Birmingham’s #1 Arboricultural Consultants
Sometimes, especially for smaller developments like extensions, this survey is sufficient. However, Birmingham City Council may ask you for further surveys (or you may decide they’re necessary). There are two broad categories of additional survey, an Impact Assessment, Method Statement & Tree Protection Plan, and Arboricultural Supervision and Site Monitoring. These follow on in sequence, so if you need Arboricultural Supervision, you’ll need to have a Tree Protection Plan in place first.
Arbtech Tree Surveys in Birmingham – Hundreds of 5 Star Reviews
The need for a tree survey seldom comes as a shock, but it can feel like an unwanted expense. However, if you choose not to meet your legal obligations and damage trees without planning permission, the consequences can be severe. Birmingham City Council takes this activity seriously, even on private land. In 2020, the owner of a large property in the Four Oaks estate conservation area felled 20 mature trees attracting both the ire of neighbours and an investigation by the local Tree Officer. Currently, fines for illegal felling are high but capped. However, with the upcoming introduction of the new Environment Bill, these fines are set to become unlimited.
This risk really isn’t worth taking, either.
Because we undertake somewhere in the region of 3,000 tree reports and ecological surveys every year so have helped tens of thousands of people solve their tree problems and get planning permission.
We’ll do the same for you, too.
And in the (highly) unlikely event that we don’t, we’ll give you your money back.
No questions. No quibbles.
Our 30+ strong team of expert tree surveyors are all specialists in securing planning permission, and they don’t get involved in subsidence claim work and rarely in TPO appeals.
This means they’ve got 100% focus on getting you through the planning process, first time.
Your arboricultural surveyor will be a local expert too.
We’re a national operator, but the balance of our staff are home working. This allows us to employ people who have lived and work in the region they cover for years, if not decades. So, as well as having that niche local knowledge of how Birmingham City Council make planning determinations and the local interest groups the routinely object to planning applications, you’ll also benefit by not having to pay out for their travel or accommodation! In Birmingham, our tree consultancy staff that cover the area are Max Bell, Alan Thompson and Matt Edwards. You can read more about them here.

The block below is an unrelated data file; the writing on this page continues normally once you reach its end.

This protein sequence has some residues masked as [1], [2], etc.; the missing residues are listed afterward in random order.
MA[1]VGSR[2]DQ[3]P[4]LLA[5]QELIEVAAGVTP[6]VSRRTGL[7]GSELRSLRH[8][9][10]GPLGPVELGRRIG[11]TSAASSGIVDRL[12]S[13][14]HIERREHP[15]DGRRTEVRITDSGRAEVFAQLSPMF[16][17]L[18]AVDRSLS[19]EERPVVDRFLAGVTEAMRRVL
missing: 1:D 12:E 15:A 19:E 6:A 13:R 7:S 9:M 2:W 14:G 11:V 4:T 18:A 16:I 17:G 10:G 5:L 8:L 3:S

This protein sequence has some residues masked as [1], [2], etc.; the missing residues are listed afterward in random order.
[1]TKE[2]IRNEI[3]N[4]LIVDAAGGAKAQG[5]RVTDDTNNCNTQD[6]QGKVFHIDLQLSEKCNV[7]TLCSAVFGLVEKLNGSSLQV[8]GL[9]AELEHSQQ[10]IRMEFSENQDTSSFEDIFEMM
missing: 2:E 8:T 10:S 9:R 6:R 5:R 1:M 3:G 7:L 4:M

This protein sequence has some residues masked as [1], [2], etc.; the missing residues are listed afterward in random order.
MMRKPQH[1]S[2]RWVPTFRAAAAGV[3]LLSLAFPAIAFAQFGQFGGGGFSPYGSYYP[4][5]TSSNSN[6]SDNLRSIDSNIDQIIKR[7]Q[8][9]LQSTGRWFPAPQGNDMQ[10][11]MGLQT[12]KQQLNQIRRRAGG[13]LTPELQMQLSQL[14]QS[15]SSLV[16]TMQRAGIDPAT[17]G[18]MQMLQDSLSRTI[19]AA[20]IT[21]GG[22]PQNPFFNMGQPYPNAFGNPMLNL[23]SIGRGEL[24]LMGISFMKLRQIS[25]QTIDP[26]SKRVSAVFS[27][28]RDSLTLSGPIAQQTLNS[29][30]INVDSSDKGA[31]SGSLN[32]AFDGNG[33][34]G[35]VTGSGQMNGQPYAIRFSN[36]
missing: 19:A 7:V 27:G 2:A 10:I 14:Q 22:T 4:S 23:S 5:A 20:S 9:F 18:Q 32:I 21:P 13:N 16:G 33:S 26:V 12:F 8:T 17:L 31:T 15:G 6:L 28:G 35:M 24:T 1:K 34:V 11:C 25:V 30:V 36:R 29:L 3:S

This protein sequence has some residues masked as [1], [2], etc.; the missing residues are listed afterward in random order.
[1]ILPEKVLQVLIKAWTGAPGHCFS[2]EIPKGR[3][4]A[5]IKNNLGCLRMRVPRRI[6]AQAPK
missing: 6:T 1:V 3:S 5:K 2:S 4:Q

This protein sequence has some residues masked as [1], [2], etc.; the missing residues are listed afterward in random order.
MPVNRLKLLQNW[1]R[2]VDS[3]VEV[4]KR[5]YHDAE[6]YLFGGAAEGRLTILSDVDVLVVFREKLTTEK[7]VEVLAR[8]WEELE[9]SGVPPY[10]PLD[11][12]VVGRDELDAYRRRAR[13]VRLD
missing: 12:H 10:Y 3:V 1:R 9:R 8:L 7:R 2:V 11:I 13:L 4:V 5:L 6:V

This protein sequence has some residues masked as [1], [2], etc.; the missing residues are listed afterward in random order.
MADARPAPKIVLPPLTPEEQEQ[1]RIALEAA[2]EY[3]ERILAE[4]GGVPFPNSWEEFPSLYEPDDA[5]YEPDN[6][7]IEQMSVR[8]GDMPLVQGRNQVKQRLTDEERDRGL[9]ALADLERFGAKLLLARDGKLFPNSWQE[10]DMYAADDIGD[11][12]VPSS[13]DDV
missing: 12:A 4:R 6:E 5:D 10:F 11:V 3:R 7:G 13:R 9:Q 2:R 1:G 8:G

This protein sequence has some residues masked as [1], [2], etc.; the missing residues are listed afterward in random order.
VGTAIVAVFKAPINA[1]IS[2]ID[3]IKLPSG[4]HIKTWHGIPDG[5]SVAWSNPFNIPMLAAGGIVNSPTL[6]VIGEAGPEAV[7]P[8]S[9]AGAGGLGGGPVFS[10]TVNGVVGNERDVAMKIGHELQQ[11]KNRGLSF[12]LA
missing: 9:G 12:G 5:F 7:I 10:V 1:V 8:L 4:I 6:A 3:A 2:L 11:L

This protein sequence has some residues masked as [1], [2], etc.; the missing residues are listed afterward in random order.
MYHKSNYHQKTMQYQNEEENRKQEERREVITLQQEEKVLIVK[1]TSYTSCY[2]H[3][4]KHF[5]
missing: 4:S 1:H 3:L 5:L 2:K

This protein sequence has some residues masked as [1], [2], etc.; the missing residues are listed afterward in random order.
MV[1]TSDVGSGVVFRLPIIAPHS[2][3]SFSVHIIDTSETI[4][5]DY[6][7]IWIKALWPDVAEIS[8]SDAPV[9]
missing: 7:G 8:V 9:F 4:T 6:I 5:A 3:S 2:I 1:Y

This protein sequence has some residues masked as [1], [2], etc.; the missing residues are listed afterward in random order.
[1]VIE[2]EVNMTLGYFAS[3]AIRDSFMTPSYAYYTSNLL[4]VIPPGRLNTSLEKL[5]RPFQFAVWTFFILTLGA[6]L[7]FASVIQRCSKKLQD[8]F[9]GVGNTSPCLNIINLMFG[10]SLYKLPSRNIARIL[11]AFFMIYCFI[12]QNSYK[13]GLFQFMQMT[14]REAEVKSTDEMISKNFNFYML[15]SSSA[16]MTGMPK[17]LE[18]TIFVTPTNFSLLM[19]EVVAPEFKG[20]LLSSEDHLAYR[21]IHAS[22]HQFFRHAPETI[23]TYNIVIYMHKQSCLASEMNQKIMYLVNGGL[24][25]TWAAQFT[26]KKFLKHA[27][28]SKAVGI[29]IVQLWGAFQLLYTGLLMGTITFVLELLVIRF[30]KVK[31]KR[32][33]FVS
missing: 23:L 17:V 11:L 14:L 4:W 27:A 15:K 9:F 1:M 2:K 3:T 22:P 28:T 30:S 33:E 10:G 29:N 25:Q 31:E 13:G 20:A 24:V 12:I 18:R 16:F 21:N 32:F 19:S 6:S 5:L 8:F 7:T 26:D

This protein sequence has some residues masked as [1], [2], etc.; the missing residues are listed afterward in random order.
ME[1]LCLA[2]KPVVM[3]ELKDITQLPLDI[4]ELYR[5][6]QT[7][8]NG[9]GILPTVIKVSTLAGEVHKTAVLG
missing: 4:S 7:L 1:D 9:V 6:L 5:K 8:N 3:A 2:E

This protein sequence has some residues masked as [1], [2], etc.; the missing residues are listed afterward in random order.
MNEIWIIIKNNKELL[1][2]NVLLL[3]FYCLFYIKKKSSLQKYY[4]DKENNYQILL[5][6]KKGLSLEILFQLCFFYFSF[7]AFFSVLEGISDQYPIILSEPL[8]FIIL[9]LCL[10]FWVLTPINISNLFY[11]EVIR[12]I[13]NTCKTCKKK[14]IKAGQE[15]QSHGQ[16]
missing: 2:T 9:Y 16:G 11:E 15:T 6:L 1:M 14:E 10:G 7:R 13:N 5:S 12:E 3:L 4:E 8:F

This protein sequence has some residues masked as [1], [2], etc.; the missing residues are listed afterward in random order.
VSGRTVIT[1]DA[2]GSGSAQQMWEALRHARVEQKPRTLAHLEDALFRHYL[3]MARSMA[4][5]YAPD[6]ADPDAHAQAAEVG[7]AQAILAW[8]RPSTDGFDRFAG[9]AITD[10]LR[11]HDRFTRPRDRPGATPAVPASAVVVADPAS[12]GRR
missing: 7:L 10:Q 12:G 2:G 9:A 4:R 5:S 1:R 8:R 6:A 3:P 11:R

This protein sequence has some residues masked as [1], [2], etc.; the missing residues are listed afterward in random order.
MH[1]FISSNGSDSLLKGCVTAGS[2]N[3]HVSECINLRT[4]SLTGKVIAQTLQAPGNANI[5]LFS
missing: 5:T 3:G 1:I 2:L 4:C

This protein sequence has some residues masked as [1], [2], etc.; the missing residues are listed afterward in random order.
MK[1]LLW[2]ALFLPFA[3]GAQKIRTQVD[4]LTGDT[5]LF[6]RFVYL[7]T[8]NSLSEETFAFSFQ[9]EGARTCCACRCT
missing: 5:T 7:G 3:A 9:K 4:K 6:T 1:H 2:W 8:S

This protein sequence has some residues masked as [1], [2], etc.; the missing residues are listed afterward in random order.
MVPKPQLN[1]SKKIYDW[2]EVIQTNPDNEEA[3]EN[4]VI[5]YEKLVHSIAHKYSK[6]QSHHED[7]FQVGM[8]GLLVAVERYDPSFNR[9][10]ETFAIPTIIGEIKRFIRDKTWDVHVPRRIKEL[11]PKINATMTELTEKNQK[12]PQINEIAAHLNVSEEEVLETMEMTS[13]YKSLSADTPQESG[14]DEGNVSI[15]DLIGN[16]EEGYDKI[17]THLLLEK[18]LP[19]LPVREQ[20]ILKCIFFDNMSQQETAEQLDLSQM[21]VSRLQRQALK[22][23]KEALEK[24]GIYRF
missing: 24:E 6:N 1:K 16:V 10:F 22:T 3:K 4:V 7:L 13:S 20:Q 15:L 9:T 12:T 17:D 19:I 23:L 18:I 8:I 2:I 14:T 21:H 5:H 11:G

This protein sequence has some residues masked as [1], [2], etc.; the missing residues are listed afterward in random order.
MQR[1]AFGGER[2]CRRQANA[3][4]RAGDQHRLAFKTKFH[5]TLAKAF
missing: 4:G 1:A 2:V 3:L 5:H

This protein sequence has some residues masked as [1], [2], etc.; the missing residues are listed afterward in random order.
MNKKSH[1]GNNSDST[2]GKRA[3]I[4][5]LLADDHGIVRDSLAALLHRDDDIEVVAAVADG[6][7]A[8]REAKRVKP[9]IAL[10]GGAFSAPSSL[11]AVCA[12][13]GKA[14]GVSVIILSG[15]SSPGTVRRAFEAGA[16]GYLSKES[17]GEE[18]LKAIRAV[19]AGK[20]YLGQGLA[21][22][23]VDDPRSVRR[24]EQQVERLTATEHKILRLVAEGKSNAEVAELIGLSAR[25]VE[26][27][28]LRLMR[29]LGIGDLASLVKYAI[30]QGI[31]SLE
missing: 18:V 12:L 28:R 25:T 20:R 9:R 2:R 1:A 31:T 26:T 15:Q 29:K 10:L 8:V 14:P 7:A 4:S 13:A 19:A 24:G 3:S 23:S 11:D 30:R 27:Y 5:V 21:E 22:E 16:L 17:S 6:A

All this comes together to get you the robust report and expert tree advice you need to get planning permission, fast (usually within 1-3 days for your survey and report).
Plus, if you’re really against the clock, you can invest in a next working day report or even a weekend survey.
Get a tree survey in Birmingham with comprehensive advice you can trust
If you want your tree survey to be managed by a local specialist and contain all the advice you need to get planning permission (or your money back) – choose Arbtech.
Birmingham City Council. 2019. Birmingham bids to become a Tree City of the World. [Online]. Available from: https://www.birmingham.gov.uk/(Accessed 9th February 2021)
Birmingham City Council. 2020. Birmingham earns prestigious Tree Cities of the World status. [Online]. Available from: https://www.birmingham.gov.uk/ (Accessed 9th February 2021)
Birmingham Trees for Life. N.D. How BTFL Works. [Online]. Available from: https://btfl.org.uk/how-btfl-works/(Accessed 9th February 2021)
Cardwell, M. 2021. From Paradise to HS2: The five biggest construction projects in Birmingham in 2021. [Online]. Available from: https://www.birminghammail.co.uk/ (Accessed 9th February 2021)
Gambles, I. 2019. Cracking down on illegal felling. [Online]. Available from: https://forestrycommission.blog.gov.uk/ (Accessed 9th February 2021)
Irwin, D. 2021. 15,000-home plan for sites across Solihull set for final hurdle. [Online]. Available from: https://www.birminghammail.co.uk/ (Accessed 9th February 2021)
Tyler, J. 2020. Fury as 20 trees ‘chopped down by new owner of £3m house on Four Oaks Estate’. [Online]. Available from: https://www.birminghammail.co.uk/ (Accessed 9th February 2021)